Angus based farming solutions company SoilEssentials Ltd is researching and developing ways to tackle the spread of potato cyst nematode (PCN), one of the most serious threats to Scotland’s potato growing industry.
The amount of land affected by one species of PCN (Globodera pallida) has been doubling every six to seven years. Once land is infected it can take 30 years before potatoes can be grown safely again.
SoilEssentials is working with a group of farmers as well Science and Advice for Scottish Agriculture, Scottish Agronomy Ltd, and McCain Foods GB Ltd as part of a Rural Innovation Support Service group to develop potential methods to control the potato pest.
The 12-month initiative will focus on a new soil sampling approach and land managers will be trained in how to protect the land bank through proactively managing PCN.
Jim Wilson, managing director at SoilEssentials, said:
“We are delighted to take part in this important R&D project, which focuses on addressing the challenge of PCN in the Scottish potato growing sector by proving and commercialising an integrated pest management (IPM) concept.
“It is critical in developing a system that will provide Scottish potato growers with a precision agriculture tool to manage their land bank for growing seed potato crops.”
In another project, Glasgow based Seawater Solutions Ltd, is exploring ways to help farmers on Scotland’s west coast to grow high value salt-resistant crops.
Last year the company successfully trialled the cultivation of saline crops on Ayrshire coastal farmland including samphire and sea-aster.
It is currently developing a project on the Glen Shiel Estate in Wester Ross in partnership with the estate and the Burton Property Trust.
The integrated seawater farming systems redevelop unused land into rich artificial wetlands to tackle problems such as coastal erosion, soil degradation and carbon emissions.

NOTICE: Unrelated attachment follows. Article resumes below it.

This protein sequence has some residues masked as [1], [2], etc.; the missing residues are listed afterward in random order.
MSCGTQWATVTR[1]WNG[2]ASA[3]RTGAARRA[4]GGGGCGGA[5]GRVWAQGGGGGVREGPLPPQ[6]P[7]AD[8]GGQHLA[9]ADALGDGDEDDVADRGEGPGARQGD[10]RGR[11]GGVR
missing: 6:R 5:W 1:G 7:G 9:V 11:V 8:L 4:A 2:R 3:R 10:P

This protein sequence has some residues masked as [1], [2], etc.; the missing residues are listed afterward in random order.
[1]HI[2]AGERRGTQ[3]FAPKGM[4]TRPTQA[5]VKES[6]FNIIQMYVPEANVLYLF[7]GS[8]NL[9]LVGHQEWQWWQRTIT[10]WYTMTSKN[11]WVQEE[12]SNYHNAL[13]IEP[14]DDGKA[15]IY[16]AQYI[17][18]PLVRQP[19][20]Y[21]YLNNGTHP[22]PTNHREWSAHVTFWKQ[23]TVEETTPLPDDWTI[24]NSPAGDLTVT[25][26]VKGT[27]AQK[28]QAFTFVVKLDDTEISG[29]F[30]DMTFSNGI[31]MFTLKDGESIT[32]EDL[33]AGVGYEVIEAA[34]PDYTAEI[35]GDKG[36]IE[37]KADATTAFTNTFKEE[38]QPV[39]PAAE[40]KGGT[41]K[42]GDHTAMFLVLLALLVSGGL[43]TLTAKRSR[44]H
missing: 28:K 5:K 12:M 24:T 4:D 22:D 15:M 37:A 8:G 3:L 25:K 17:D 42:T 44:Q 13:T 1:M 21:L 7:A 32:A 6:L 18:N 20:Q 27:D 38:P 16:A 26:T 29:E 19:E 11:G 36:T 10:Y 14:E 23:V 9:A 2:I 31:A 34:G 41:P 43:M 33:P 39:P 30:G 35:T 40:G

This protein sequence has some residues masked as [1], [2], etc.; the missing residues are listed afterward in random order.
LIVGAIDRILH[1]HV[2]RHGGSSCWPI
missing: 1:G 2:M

It provides the opportunity to grow high-value salt tolerant vegetables without using a drop of freshwater.
Seawater Solutions is working with the Universities of Strathclyde and Edinburgh and local community groups over the phase of the project to move the trial to develop fully operational seawater farms across Scotland.
Yanik Nyberg, director at Seawater Solutions, said:
“This project is about developing green economy employment and localised food networks with a strong ecosystems and community-based focus.
“We are looking forward to rolling out our saltmarsh farms across the Highlands and Islands and encourage any interested individuals and groups to get involved in this green initiative.”
Both projects received funding from Highlands and Islands Enterprise (HIE) and Scottish Enterprise (SE) through the Collaborative Innovation Fund, which closed in March.
The fund was supported by HIE and SE and formed part of the Make Innovation Happen initiative, aimed at innovations leading to new growth in the food and drink sector.
Elaine Jamieson, HIE’s head of food and drink, said:
“These projects are innovative, collaborative and entrepreneurial. They focus on working in harmony with the natural environment and are aligned to our ambitions for an inclusive and sustainable economy.
“Experience and evidence tell us that partnership working between businesses and with academics and other innovation providers stimulates fresh thinking and opens new opportunities. We really look forward to seeing the benefits of this work come to fruition.”
The Make Innovation Happen project is one output of a Rural Innovation Support Service (RISS) group set up in 2018 to explore biocontrol for PCN. The Rural Innovation Support Service (RISS) connects farmers and land managers with the right people and helps them develop a viable, innovative project. For more information visit https://www.innovativefarmers.org/welcometoriss/.
Potato photo courtesy of Scene & Herd PR Ltd